THE villagers of Penhow will be watching the first race at Aintree on Friday with particular interest, as their local trainer Robert Stephens runs Push The Tempo there.

It’s a contest worth £75,000. The horse won three in a row last summer and returned from a break with a close third at Plumpton. He’s sure to come on for that run, and there are worse 25/1 shots.

There is also a possible Welsh interest in the Grand National. Rebecca Curtis’ Scottish National winner Joe Farrell is number 42 in the list of 69 remaining entries. The top 40 will be entitled to run. It is quite likely that a couple above Joe will drop out. Another attempt at the Ayr race, a week later, is more likely – and the horse is in the Irish equivalent too – but connections must be tempted to take the rare chance to have a runner in the Aintree marathon.

While there is some controversy about the Irish trainer Gordon Elliott having 12 or more runners in the Grand National – despite there being nothing in the rules against it – nobody has complained about local trainer David Evans running four horses in the field of 17 in last Saturday’s Brocklesby Stakes at Doncaster. Traditionally the first two-year-old race of the season, it’s an opportunity for speedy, precocious juveniles to shine before their blue-blooded rivals are ready.

Evans’ Dorchester Dom was foaled in May 2017, so biologically he is not yet two years of age. Unfancied at 50/1, he did well to finish fourth and could reappear at Leicester on Friday. Heer We Go Again was slowly away and finishing seventh was respectable. He was running again at Lingfield yesterday and was fancied to do much better. Dark Optimist was also slow to start, and never threatened. Best of the Evans ensemble was Zulu Zander, who was up with the leaders throughout and finished third. He too is in that Leicester race on Friday. It would be a surprise if at least one of these didn’t win in the next month.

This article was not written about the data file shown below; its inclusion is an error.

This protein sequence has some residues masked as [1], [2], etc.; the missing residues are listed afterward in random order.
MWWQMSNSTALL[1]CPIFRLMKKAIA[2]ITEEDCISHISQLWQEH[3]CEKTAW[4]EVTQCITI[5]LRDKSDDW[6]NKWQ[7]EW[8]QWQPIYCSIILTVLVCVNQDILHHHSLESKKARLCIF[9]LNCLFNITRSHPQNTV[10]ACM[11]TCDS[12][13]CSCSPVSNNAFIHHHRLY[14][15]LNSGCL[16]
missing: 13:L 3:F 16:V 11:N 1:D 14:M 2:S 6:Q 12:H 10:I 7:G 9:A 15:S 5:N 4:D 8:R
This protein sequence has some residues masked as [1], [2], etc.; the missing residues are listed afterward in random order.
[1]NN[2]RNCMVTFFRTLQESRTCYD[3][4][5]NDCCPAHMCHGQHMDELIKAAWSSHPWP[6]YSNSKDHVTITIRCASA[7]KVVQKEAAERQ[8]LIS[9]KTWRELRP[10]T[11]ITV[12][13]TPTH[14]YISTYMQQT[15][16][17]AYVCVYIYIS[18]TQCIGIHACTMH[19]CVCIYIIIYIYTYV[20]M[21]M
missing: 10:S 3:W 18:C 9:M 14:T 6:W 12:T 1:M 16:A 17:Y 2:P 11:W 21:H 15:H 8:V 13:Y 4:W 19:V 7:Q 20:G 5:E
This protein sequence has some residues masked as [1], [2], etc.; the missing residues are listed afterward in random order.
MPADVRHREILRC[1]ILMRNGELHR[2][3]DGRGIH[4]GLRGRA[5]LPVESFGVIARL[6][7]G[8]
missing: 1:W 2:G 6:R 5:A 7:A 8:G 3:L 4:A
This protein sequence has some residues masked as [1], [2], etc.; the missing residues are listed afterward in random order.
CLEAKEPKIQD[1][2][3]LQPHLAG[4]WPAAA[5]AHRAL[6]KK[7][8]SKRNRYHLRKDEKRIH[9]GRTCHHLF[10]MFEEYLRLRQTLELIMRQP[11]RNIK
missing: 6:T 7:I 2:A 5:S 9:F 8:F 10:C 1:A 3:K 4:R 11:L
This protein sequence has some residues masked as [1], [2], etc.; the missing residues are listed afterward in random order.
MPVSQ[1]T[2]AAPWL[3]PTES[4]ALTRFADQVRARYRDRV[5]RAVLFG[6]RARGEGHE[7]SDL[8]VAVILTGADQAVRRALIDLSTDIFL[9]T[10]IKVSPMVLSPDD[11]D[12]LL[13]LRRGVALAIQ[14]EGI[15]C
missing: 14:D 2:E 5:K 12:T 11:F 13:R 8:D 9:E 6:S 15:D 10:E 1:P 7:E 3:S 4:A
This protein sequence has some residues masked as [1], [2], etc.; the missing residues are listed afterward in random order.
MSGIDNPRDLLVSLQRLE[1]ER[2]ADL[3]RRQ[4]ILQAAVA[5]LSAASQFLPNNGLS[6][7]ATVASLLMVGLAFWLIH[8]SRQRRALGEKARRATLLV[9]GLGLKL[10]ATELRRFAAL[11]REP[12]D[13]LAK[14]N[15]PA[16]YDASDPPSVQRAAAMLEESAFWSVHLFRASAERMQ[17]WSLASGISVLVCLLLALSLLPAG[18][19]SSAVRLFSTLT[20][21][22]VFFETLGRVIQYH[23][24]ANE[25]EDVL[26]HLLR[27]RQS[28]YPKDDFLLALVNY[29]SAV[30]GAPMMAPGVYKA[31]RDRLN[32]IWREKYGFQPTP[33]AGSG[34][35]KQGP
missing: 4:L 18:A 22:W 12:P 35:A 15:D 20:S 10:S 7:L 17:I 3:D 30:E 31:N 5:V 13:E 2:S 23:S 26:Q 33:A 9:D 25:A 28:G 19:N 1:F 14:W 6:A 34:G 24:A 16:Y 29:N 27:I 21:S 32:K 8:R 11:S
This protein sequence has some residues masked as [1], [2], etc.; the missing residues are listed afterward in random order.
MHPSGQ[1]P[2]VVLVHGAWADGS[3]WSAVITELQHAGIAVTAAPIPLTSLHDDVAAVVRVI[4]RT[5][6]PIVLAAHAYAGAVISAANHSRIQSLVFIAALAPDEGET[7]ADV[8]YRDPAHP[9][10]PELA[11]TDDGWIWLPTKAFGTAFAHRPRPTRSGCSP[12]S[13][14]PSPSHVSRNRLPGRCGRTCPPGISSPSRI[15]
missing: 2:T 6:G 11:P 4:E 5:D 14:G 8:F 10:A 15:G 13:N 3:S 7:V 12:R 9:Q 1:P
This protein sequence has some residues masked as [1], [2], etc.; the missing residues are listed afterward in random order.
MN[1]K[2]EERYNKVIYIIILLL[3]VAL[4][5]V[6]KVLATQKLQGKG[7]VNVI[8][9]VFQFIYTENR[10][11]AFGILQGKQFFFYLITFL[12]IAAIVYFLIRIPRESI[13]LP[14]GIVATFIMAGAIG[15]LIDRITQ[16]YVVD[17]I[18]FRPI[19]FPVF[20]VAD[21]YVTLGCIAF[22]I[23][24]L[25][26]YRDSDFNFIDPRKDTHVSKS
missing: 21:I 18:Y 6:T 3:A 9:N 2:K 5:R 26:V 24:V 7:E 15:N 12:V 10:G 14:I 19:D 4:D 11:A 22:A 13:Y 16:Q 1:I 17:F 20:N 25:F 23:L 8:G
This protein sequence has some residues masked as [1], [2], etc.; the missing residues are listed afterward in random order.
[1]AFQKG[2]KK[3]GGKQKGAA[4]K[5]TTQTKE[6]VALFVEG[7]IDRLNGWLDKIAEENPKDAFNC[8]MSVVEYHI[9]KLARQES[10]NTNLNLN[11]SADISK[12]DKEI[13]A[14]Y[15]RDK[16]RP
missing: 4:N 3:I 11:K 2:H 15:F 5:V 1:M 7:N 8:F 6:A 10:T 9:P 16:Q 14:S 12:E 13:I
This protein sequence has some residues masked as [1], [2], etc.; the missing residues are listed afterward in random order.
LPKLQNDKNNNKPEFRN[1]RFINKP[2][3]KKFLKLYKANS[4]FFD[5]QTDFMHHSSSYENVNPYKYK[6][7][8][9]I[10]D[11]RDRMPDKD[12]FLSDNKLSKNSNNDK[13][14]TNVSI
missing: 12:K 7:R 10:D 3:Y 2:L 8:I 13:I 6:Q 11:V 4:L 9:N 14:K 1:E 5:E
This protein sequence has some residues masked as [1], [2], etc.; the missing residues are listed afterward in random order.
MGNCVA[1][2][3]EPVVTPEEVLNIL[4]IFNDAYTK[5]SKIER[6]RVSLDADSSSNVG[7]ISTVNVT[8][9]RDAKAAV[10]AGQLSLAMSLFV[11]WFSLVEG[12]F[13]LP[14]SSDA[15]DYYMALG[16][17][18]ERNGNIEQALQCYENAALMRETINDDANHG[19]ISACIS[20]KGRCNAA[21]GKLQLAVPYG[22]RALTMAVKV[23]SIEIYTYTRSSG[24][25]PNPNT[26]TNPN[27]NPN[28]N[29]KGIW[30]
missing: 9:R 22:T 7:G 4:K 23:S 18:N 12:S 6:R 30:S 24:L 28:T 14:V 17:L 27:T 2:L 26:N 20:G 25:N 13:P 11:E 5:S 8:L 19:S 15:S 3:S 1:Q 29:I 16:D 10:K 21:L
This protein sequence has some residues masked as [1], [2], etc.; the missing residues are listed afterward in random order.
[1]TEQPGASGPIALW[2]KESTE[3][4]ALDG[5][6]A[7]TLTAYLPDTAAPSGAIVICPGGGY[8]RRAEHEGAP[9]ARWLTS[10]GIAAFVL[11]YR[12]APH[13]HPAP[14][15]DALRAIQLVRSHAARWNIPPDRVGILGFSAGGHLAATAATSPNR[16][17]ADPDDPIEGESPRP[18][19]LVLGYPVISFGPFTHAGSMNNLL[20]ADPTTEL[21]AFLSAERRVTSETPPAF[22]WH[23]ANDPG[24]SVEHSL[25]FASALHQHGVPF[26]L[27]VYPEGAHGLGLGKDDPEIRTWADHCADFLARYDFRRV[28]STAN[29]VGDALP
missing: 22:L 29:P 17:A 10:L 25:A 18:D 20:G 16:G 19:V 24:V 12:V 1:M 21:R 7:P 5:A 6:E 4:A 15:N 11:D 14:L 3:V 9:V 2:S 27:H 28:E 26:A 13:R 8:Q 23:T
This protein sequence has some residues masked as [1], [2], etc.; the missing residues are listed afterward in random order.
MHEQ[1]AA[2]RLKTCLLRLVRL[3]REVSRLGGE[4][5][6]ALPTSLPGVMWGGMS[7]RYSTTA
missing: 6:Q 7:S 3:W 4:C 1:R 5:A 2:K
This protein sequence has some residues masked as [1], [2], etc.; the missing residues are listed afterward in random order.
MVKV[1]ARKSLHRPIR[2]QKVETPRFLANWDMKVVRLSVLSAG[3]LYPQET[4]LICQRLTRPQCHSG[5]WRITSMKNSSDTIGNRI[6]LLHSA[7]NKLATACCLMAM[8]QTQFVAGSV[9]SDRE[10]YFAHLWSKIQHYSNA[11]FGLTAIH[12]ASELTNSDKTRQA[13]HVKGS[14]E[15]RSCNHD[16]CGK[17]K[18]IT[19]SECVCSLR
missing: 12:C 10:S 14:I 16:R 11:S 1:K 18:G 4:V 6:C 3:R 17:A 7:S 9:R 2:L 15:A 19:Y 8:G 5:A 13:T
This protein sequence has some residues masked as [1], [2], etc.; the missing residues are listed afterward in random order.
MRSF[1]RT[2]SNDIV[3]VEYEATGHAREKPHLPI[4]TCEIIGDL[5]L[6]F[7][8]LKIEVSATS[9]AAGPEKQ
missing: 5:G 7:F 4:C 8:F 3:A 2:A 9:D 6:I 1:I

The Bernard Llewellyn family also made the journey to Doncaster, to run two horses in the amateurs’ race. Ascot Day was well beaten, but Nabhan defied odds of 66/1 to finish only a length and three quarters behind the winner. He finished in sixth place, giving Bernard’s granddaughter Jessica Llewellyn a memorable first ride in public.

Deborah Faulkner entered Aclassagold in today’s 2.10 at Wincanton. He was the subject of a gamble at Sedgefield in January but didn’t show the expected improvement. If he runs, the faster ground at the Somerset track might suit him better.

All the Aintree action can be watched at Chepstow, where they have a seven-race programme sponsored by bookie Sid Hooper. Drewmain Legend, a winner on last year’s card, may seek a repeat success. There’ll also be music throughout the afternoon from a BritPop DJ, and an Oasis tribute band after the racing, the entertainment going on until 7.30.